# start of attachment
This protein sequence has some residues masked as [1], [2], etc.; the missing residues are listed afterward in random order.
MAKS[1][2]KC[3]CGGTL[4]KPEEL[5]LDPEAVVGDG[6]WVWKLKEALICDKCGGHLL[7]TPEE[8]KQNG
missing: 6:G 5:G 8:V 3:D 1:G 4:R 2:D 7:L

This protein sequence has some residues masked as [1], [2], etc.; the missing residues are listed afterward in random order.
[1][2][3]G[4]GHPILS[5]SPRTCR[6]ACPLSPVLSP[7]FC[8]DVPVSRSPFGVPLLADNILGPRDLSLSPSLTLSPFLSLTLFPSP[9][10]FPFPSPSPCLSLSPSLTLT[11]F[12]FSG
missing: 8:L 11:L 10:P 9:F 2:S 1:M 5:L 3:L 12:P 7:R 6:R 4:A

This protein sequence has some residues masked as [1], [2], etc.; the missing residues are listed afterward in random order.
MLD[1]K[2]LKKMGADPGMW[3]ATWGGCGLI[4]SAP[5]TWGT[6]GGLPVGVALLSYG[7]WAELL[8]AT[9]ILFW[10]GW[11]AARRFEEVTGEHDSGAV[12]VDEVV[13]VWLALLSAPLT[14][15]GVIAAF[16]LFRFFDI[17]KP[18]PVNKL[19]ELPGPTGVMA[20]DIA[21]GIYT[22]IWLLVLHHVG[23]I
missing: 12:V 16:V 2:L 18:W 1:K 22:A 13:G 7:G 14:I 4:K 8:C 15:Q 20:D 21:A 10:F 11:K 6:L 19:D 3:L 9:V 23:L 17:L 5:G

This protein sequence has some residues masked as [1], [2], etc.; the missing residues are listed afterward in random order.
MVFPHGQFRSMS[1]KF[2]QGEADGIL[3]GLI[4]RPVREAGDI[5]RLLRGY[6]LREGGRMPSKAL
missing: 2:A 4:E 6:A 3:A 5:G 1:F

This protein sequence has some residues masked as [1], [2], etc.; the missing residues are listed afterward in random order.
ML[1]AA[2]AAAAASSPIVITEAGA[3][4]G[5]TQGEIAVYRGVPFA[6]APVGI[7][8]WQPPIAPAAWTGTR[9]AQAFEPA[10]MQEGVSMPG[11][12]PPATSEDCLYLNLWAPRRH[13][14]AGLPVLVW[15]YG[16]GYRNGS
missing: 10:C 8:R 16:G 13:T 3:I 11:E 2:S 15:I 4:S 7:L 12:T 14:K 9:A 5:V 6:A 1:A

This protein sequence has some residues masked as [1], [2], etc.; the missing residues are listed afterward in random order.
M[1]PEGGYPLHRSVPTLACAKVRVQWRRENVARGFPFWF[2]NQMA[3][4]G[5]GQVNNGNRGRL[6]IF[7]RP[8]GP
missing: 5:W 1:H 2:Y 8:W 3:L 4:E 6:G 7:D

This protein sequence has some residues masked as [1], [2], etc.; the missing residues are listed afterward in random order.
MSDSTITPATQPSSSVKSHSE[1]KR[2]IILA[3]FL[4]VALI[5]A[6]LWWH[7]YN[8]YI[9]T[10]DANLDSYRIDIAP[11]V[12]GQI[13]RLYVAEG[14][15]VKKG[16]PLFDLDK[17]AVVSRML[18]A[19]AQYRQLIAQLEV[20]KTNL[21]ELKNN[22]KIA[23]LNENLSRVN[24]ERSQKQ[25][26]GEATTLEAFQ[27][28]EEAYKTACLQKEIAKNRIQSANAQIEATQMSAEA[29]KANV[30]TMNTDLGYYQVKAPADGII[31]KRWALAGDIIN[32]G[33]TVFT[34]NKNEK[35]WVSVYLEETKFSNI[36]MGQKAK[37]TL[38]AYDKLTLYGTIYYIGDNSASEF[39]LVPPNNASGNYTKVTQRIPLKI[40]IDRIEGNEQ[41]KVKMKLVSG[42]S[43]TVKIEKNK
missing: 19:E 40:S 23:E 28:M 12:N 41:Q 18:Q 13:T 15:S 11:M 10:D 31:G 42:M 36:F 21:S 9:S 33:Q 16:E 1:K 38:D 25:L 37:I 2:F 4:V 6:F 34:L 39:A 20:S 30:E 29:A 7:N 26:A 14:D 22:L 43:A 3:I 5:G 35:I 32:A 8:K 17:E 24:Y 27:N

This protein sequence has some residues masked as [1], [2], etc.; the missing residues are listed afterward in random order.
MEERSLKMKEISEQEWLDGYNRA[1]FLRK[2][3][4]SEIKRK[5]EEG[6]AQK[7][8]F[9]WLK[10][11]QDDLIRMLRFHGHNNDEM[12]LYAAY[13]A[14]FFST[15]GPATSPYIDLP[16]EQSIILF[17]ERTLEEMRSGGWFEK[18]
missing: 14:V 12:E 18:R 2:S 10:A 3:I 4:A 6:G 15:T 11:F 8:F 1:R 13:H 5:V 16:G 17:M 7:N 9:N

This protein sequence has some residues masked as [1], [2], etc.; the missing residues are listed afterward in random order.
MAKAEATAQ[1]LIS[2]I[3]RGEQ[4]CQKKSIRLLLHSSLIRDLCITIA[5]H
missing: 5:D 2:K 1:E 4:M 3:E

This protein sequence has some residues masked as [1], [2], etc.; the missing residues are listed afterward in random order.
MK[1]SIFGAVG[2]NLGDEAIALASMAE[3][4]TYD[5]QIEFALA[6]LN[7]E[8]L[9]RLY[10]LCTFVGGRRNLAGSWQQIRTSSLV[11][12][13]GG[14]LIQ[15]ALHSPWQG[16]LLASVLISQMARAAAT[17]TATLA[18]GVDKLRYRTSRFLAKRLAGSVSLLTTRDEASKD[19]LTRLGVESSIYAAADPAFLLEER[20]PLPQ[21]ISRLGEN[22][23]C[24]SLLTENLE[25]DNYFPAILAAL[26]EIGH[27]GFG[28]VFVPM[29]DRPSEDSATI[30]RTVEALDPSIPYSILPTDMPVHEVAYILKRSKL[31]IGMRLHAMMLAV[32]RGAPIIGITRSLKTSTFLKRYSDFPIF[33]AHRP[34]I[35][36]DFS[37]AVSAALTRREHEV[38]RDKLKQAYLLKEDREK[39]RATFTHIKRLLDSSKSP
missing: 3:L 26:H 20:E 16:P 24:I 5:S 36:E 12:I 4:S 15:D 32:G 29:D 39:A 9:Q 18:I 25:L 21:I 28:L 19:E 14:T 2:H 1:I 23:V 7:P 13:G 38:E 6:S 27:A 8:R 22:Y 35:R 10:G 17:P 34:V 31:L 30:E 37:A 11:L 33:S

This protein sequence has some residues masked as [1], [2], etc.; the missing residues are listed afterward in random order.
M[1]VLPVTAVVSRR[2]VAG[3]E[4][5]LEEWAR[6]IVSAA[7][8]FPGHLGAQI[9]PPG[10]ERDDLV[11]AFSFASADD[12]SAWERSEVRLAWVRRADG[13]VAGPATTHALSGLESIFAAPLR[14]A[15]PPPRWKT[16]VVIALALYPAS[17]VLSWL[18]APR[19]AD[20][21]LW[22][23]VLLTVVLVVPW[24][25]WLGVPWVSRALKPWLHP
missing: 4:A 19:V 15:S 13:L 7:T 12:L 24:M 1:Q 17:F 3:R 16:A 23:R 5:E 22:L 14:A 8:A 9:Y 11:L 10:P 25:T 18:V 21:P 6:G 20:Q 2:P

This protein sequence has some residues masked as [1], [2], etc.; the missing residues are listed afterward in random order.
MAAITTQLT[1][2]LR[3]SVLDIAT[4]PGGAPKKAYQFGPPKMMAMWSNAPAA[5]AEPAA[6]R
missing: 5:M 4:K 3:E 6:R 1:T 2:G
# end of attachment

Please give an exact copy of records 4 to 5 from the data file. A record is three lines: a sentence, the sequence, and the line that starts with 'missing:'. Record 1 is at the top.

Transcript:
This protein sequence has some residues masked as [1], [2], etc.; the missing residues are listed afterward in random order.
MVFPHGQFRSMS[1]KF[2]QGEADGIL[3]GLI[4]RPVREAGDI[5]RLLRGY[6]LREGGRMPSKAL
missing: 2:A 4:E 6:A 3:A 5:G 1:F

This protein sequence has some residues masked as [1], [2], etc.; the missing residues are listed afterward in random order.
ML[1]AA[2]AAAAASSPIVITEAGA[3][4]G[5]TQGEIAVYRGVPFA[6]APVGI[7][8]WQPPIAPAAWTGTR[9]AQAFEPA[10]MQEGVSMPG[11][12]PPATSEDCLYLNLWAPRRH[13][14]AGLPVLVW[15]YG[16]GYRNGS
missing: 10:C 8:R 16:G 13:T 3:I 11:E 2:S 15:I 4:S 7:L 12:T 14:K 9:A 5:V 6:A 1:A